27 Ethernet address types Last 2 bits of 1st byte gives type: –00:01:02:03:04:05 0000 0000: unicast (single host) –01:01:02:03:04:05 0000 0001: multicast (group of hosts) –ff:ff:ff:ff:ff:ff: broadcast (all hosts) Special case of multicast

28 Ethernet hub Hub

29 Ethernet hub (2) Hub is layer 1 device Hub does not filter packets Whole hub is one collision domain –Hence cannot do full duplex Daisychaining of hubs limited Cheap Nearly extinct Doesnt exist for Gigabit Ethernet

30 Ethernet Switch Switch

31 Ethernet Switch (2) Formally, a switch is just a bridge Switch looks at ethernet headers (layer 2) –ethernet to ethernet only Learns what addresses are connected to which ports If destination of packet known, the packet is only sent to the destination port

32 Ethernet Switch (3) Each port is a separate collision domain –no daisychain limit Can do full duplex Often one host per port –high performance Security features Dualspeed hub includes switch

33 Router

34 Router (2) Router works on IP header (layer 3) Can use almost any underlying media –LAN or WAN Can have several ports Useful for long distance connections (backbone) Must be configured –IP addresses etc.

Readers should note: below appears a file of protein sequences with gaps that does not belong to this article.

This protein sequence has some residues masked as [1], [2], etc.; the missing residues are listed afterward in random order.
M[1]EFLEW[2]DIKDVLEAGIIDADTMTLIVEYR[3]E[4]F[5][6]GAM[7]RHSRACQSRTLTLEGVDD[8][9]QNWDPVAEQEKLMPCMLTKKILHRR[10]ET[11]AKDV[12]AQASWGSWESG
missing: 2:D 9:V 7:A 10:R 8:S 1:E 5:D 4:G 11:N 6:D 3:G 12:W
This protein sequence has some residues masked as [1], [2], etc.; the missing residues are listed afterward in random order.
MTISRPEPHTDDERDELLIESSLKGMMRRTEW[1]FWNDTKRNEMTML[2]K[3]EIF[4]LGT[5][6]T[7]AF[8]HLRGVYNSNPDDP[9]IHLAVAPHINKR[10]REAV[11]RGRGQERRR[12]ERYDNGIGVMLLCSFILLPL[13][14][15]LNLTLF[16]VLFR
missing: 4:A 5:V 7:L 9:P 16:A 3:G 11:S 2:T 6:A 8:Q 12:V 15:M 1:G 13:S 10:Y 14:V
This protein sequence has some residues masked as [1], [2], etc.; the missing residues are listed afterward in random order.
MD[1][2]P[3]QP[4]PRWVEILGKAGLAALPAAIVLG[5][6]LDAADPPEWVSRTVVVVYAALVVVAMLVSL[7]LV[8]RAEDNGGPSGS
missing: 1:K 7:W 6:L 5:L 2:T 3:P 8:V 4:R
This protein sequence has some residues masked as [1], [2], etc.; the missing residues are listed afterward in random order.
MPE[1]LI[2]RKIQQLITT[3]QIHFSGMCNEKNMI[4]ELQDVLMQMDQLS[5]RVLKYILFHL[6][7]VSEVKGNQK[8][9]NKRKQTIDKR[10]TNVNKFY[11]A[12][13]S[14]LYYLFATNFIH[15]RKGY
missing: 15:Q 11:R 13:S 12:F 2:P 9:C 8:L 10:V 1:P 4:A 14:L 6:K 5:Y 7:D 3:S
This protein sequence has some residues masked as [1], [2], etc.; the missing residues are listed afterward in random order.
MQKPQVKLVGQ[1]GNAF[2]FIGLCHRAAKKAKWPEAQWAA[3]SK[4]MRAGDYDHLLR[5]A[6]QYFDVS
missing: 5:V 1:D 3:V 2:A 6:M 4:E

35 VLANs SWITCH A B C A, B, C can be customerA, customerB, customerC or sales, administration, engineering, … They all share the same network!

36 Splitting up switches SWITCH A B C VLANs allow you to split up the network in smaller network (and divide the switch in smaller parts) VLANs identified by a number - vlan 1234

37 Splitting up switches (2) SWITCH A B C You can set the VLAN per port This is a configuration thing and hence can be changed dynamically - flexible! Network port can be member of multiple VLANs


39 VLAN trunks SWITCH A B C TRUNK All VLANs reachable from the same single ethernet port

40 VLAN trunks A VLAN trunk connects to multiple isolated VLANs over the same single interface VLANs are differentiated by an extra VLAN tag field in the packet –Access port: regular ethernet –Trunk port: access to multiple VLANs, with tags SWITCH A B C

41 VLAN trunks Multiple trunking protocols exist: –IEEE 802.1Q (open standard) –Cisco ISL (proprietary) SWITCH A B C

42 802.1Q packet format IPDataTCP VLAN Ethernet type, and VLAN tag are added VLAN tag = 1 - 4094 VLAN tag includes priority field IPDataTCP Edst Esrc Etype IP Edst Esrc Etype VLAN Etype IP VLAN tag

43 Ethernet packet size for VLANs Max ethernet packet size is 1514 bytes –1500 bytes MTU, 14 bytes ethernet header Trunking adds 4 bytes –But trunking must be transparent! –But max ethernet packet size is still 1514 bytes

44 Ethernet packet size for VLANs (2) Solution: IEEE discovered that 99.9% devices would support 1514 + 4 = 1518 bytes IEEE 802.3ab says that packets may be 1518 bytes –But additional bytes may only be VLAN tags See FreeBSD VLAN_MTU, mini jumbograms